Governments have thrown billions of dollars at irrigation projects, but many stall due to bureaucratic sloth and corruption
* Half of India's farmland relies on unpredictable monsoons
* New budget aims to jump start irrigation projects
* Some projects have languished for four decades
* Most irrigation still comes from pumping groundwater
* India's water tables rapidly depleting
By Rajendra Jadhav and Mayank Bhardwaj
KONDHANE/NEW DELHI, March 16 (Reuters) - Like his father before him, Dattatatraya Kshirsagar, 80, has been looking forward for years to the day when a $65 million dam will be completed in his village, an hour-and-a-half drive southeast of Mumbai.
The dam would supply enough water to irrigate 1,000 hectares (2,470 acres) of parched land around it, including Kshirsagar's 2.5-hectare family farm in Kondhane village.
A steady water supply, instead of reliance on seasonal monsoon rains, would allow him to switch to cash crops and reap three harvests a year, instead of one now, Kshirsagar said.
Kshirsagar's family has been holding on to that dream since 1984, when the project was first proposed by the state government. "My family's income will more than double if they complete the dam," he said.
Indian Prime Minister Narendra Modi is promising to do just that in the 2016-17 budget presented on Feb. 29. His government has pledged nearly $13 billion on rural development, aiming to double farmer's incomes by 2022.
Irrigation is a centerpiece of that promise in a country where nearly half of the arable land depends on monsoon rains. Modi's budget has allocated a record $18 billion in the federal budget to expand irrigation and recharge aquifers - two thirds of that could come from overseas loans
At stake are both Modi's political future and his growth ambitions. Most of the country's 1.3 billion people live in the countryside and depend on agriculture to make a living.
Late last year, rising rural distress after back-to-back droughts contributed to an embarrassing defeat of Modi's ruling Bharatiya Janata Party in a state election. Global warming is making India's summer monsoon increasingly unpredictable, scientists say.
More crucial state elections are due in the coming months, including in India's fourth-largest state of West Bengal. India's farm sector, which accounts for around 14 percent of gross domestic product, contracted by 0.2 percent in 2014/15, after growing by 4.2 percent in the previous year.
SLOTH, CORRUPTION, UNCOORDINATION
Stalled projects like the Kondhane dam tell a cautionary tale for politicians making big promises.
Successive federal governments have thrown billions of dollars over the years to fix the problem. But many of the projects stalled due to bureaucratic sloth, corruption, opposition to land acquisition and lack of coordination within the government.
More than 200 irrigation projects worth some $36 billion have been stuck for years. One irrigation project has languished for 40 years in eastern Uttar Pradesh, India's largest state, which goes to polls next year. The delay has increased the cost of the Durgawati project by eight times to 8 billion rupees ($119.15 million), a source at the Water Resources ministry said.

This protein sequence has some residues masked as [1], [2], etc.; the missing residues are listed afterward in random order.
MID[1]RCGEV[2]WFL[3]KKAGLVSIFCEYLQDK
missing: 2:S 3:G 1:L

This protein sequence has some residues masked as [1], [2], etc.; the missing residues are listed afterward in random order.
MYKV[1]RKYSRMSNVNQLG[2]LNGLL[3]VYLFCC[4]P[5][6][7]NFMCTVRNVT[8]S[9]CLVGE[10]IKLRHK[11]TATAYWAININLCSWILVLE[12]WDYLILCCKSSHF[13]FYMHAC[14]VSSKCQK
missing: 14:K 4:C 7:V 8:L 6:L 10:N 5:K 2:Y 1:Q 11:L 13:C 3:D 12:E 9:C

"Every year, a large amount of funds allocated for irrigation lie unutilised and that's because of lethargy, red tape, inept administration and a lack of political will," said Ashok Gulati, an agricultural economist, who formerly advised the government on crop prices.
Poor coordination between New Delhi and the states is one of the biggest challenges.
Other than the ministries of farm, water resources and rural development, nearly half a dozen departments of state governments are also involved in each project, making coordination and implementation tricky and time consuming.
"It's a case of too many cooks," said Devinder Sharma, an independent farm and trade policy analyst.
Only 64 million hectares of the 142 million hectares of farm area under crops in India are irrigated. Surface irrigation projects cover only 25 million hectares of that total. Nearly 60 percent of the irrigation for farms now comes from ground water, mainly through electric water pumps. Subsidised electricity gives farmers an incentive to pump out more water, a key reason behind fast depleting water tables.
That has lent an added urgency to speed up the surface irrigation projects.
Modi's administration has decided to focus initially on 46 of the stalled surface irrigation projects. It has set a deadline to complete half of those by March 2017 and the other half by 2020, according to the 2016/17 federal budget.
The 23 projects will help bring an extra 1.3 million hectares under irrigation.
The remaining 150 or so projects that are stalled - like the Kondhane dam - have no timeline yet, as the government tackles the biggest ones first.
At the dam project site in Kondhane, nearly two dozen dumpers and a dozen excavators remain parked in a row, idle and covered in blue tarp with the Western Ghats mountain range in the backdrop.
After the Maharashtra state government first conceived the Kondhane dam, it took 27 years to get the necessary approvals from various government departments to start excavating the site.
Work started in earnest in 2011, but a year into it, the project got stuck again, in legal troubles this time, including environmental concerns about the impact of the dam. The matter is now before a court. The state's anti-corruption bureau is also investigating graft charges.
The cost of the dam, meanwhile, has increased to 4.35 billion rupees from 80 million rupees when it was first conceived.
(Additional reporting Rupam Jain and Krishna N. Das in NEW DELHI; Editing by Paritosh Bansal and Bill Tarrant.)
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